People Born Outside of the United States and Viral Hepatitis
People born in any country with a medium-to-high prevalence of hepatitis B (>2%) should be tested for chronic hepatitis B.
Non-U.S.-born people account for 70% of all chronic hepatitis B infections in the United States. CDC recommends hepatitis B testing for:
- People born in any country with medium-to-high prevalence of hepatitis B (>2%). This includes all countries in Asia, the Pacific Islands, and most African countries, especially countries in Sub-Saharan Africa.
- People born in the United States who were not vaccinated at birth and have at least one parent born in a country with high prevalence of hepatitis B (>8%). This includes all countries in East and Southeast Asia (except for Japan), the Pacific Islands, and Sub-Saharan Africa.
Asian Americans, Pacific Islanders, and People Born in Africa at Increased Risk for Hepatitis B
Many countries in Asia, the Pacific Islands, and Africa have high or moderate prevalence of chronic hepatitis B (see map below). The overall prevalence of hepatitis B in the WHO Western Pacific Region is about 6.2%, and nearly 70% of Asian Americans were born outside of the United States. Asian Americans make up 6% of the total population in the United States, but account for 58% of the 862,000 Americans living with chronic hepatitis B. Prevalence is also high among Pacific Islanders living in the United States. The overall prevalence of hepatitis B in the WHO African Region is 6.1%, although certain African countries are experiencing a much higher burden of infection (e.g., Somalia, Zimbabwe, Eritrea, Sudan, Nigeria, and Liberia). During the past 3 decades, migration from an African country of origin to the United States has increased from 200,000 to 1.7 million people. Of people living with chronic hepatitis B in the United States, 12% were born in Africa.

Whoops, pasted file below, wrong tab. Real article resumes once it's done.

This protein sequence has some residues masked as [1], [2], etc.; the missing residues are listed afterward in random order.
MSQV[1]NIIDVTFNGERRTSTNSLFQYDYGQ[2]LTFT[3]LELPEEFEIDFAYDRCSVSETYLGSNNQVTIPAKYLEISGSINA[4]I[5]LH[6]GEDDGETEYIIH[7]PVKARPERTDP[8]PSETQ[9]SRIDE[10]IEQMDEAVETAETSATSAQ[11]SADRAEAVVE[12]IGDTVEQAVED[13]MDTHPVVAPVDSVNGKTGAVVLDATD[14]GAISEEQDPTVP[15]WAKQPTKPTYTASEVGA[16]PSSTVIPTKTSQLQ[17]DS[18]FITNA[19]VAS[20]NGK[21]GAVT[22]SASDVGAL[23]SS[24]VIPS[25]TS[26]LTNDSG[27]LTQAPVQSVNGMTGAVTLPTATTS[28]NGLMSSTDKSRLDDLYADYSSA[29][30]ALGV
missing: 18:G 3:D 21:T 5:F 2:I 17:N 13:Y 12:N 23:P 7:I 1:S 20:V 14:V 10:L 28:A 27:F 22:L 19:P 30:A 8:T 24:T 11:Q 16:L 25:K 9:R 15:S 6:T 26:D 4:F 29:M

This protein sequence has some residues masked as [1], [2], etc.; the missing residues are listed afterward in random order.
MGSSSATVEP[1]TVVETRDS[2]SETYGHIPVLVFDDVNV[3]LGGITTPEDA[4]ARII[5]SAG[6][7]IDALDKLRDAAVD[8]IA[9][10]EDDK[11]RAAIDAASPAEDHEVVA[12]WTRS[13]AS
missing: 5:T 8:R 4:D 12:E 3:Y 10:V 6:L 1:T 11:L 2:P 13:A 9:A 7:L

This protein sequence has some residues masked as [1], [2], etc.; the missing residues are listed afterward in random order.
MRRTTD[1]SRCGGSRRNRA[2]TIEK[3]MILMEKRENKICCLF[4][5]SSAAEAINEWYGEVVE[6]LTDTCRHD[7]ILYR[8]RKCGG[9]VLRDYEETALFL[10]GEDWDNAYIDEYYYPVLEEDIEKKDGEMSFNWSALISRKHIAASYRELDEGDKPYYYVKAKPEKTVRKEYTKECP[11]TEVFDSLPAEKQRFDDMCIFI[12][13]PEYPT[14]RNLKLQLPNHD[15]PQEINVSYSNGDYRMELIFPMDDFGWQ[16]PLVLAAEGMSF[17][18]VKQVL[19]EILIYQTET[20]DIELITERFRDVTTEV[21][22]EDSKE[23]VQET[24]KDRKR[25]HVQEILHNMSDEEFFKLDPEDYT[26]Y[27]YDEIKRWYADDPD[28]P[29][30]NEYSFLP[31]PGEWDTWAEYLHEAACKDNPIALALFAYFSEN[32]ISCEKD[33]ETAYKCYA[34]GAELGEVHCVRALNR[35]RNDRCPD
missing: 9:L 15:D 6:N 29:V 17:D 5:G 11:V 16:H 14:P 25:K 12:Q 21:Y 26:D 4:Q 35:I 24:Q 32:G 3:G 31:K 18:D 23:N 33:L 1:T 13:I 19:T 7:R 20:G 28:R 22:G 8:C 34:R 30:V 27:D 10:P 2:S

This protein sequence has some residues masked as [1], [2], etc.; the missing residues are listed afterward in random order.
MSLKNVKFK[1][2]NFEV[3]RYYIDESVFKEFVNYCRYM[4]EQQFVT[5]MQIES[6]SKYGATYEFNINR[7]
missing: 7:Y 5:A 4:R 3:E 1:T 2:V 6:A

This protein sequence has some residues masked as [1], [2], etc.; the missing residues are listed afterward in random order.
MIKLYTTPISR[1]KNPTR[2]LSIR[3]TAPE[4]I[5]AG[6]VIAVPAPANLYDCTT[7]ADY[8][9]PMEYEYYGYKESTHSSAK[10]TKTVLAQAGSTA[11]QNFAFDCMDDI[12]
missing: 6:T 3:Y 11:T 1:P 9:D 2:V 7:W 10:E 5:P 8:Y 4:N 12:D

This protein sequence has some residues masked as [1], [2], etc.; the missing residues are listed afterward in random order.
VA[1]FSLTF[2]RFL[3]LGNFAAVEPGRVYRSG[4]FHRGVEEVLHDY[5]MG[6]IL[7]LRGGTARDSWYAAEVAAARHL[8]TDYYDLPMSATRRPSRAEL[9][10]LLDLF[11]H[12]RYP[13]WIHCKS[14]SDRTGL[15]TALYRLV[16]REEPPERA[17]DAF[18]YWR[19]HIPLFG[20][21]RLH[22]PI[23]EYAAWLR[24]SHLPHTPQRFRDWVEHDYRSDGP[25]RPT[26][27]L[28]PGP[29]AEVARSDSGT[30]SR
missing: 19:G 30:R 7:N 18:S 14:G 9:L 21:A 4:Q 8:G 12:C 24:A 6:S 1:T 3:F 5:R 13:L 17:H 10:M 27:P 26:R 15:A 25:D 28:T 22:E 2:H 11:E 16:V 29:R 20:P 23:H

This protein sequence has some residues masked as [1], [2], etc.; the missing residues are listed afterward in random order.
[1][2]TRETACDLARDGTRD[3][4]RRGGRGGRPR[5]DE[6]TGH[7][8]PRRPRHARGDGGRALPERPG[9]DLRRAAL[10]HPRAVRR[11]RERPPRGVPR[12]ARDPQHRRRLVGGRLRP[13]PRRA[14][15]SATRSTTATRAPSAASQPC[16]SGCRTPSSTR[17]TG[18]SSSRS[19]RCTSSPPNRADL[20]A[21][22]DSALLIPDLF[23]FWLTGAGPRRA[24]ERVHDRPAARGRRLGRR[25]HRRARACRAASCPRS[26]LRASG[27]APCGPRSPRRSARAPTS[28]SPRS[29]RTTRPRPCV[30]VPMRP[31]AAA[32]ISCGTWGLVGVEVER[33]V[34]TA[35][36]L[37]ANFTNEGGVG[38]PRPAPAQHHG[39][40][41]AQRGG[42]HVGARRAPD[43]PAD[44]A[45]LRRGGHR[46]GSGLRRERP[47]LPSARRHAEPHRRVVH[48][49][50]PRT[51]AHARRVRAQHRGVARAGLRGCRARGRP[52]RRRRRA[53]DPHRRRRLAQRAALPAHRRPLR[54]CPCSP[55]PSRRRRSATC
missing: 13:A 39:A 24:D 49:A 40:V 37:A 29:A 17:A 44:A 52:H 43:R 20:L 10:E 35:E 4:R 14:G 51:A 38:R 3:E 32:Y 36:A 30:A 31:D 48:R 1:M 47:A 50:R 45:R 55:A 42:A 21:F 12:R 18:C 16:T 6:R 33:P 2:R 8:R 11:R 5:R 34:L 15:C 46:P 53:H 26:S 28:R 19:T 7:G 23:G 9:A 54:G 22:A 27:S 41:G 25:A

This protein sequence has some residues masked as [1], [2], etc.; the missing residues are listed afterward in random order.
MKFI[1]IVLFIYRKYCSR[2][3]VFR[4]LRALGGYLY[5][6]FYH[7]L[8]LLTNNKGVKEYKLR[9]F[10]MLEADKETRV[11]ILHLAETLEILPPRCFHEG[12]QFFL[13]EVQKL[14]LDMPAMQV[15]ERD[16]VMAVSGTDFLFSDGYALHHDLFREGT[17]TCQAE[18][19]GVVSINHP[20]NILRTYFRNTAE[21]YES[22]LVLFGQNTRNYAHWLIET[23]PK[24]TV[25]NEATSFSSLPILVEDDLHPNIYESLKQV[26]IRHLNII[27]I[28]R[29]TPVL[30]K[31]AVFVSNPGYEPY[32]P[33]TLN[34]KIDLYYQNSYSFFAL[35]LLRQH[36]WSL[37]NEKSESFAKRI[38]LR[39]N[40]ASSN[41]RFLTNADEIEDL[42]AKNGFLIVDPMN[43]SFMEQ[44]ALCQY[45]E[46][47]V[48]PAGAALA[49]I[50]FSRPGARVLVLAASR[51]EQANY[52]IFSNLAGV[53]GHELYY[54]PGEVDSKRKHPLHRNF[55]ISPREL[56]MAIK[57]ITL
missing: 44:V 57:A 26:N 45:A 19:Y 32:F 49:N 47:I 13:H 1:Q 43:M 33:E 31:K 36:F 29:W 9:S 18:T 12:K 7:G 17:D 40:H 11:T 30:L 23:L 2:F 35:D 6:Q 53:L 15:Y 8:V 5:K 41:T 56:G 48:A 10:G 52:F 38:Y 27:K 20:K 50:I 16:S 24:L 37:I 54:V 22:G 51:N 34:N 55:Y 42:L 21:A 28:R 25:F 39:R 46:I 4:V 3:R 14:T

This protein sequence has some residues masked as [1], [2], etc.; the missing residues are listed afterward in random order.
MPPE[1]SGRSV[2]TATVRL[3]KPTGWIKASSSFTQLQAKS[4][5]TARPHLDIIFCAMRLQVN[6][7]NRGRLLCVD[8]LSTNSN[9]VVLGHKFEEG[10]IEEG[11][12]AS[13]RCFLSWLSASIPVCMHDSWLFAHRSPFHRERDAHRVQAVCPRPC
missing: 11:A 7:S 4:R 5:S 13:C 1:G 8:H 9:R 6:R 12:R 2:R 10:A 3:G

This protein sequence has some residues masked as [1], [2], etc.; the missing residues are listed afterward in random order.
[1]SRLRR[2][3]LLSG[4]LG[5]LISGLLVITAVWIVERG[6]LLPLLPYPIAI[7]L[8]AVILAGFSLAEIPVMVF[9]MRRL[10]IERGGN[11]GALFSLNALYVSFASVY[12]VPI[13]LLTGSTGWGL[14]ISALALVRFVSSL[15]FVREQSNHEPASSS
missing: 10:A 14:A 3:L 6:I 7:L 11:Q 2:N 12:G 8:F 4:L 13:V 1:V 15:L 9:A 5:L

CDC has developed resources, such as fact sheets and community mobilization toolkits, to help educate people born in these countries about the importance of hepatitis B testing.
For additional information on other groups that should be tested for hepatitis B, see: Recommendations for Identification and Public Health Management of Persons with Chronic Hepatitis B Virus Infection pdf icon[PDF – 28 pages]
Scientific Guidelines and Recommendations
Chronic Hepatitis B Testing
- Recommendations for Identification and Public Health Management of Persons with Chronic Hepatitis B Virus Infection pdf icon[PDF – 28 pages]
- U.S. Preventative Services Task Force (USPSTF) – Screening for Hepatitis B Virus Infectionexternal icon
Hepatitis B Vaccination
- Prevention of Hepatitis B Virus Infection in the United States: Recommendations of the Advisory Committee on Immunization Practices
MMWR 2018;67(No. RR-1):1–31
Health-care Provider Resources
- AASLD: Update on prevention, diagnosis, and treatment of chronic hepatitis B: AASLD 2018 hepatitis B guidanceexternal icon
- CDC: Recommendations for Hepatitis C Screening Among Adults, United States — 2020
- Hepatitis B Vaccination, Screening, and Linkage to Care: Best Practice Advice from the American College of Physicians and the Centers for Disease Control and Preventionexternal icon
- Testing Asian Americans and Pacific Islanders for Hepatitis B pdf icon[PDF – 2 pages]
- Geographic Distribution of Chronic Hepatitis B virus (HBV) Infection pdf icon[PDF – 1 page]
- Hepatitis B Information for Health Professionals
- Testing Recommendations for Chronic Hepatitis B Virus Infection
- Recommendations for Routine Testing and Follow-up for Chronic Hepatitis B Virus Infection
Printable document pdf icon[PDF – 2 pages]
- Interpretation of Hepatitis B Serologic Test Results pdf icon[PDF – 1 page]